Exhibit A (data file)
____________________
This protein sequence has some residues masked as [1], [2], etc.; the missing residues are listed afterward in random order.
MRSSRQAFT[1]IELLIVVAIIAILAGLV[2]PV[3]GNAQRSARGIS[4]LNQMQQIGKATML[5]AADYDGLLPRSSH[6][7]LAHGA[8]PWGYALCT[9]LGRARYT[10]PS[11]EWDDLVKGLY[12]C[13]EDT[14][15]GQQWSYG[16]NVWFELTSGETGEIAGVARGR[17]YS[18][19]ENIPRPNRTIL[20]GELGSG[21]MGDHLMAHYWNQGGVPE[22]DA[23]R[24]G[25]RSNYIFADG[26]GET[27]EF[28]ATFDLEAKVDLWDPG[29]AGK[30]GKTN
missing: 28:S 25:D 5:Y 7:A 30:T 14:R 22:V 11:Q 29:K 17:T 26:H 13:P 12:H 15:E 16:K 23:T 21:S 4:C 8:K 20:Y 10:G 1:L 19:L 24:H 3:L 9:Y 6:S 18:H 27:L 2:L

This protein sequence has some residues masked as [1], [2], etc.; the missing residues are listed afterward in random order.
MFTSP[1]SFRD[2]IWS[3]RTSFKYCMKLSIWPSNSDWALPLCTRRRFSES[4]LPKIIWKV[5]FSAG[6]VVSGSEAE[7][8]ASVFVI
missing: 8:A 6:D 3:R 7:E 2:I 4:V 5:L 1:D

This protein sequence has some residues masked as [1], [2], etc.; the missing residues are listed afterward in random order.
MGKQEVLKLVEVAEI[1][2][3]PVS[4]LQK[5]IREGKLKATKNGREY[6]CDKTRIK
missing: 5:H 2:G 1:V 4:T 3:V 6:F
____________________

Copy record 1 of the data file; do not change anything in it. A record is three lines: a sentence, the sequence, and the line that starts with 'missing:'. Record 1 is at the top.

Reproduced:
This protein sequence has some residues masked as [1], [2], etc.; the missing residues are listed afterward in random order.
MRSSRQAFT[1]IELLIVVAIIAILAGLV[2]PV[3]GNAQRSARGIS[4]LNQMQQIGKATML[5]AADYDGLLPRSSH[6][7]LAHGA[8]PWGYALCT[9]LGRARYT[10]PS[11]EWDDLVKGLY[12]C[13]EDT[14][15]GQQWSYG[16]NVWFELTSGETGEIAGVARGR[17]YS[18][19]ENIPRPNRTIL[20]GELGSG[21]MGDHLMAHYWNQGGVPE[22]DA[23]R[24]G[25]RSNYIFADG[26]GET[27]EF[28]ATFDLEAKVDLWDPG[29]AGK[30]GKTN
missing: 28:S 25:D 5:Y 7:A 30:T 14:R 22:V 11:Q 29:K 17:T 26:H 13:P 12:H 15:E 16:K 23:T 21:S 4:C 8:K 20:Y 10:G 1:L 19:L 24:H 3:L 9:Y 6:S 18:H 27:L 2:L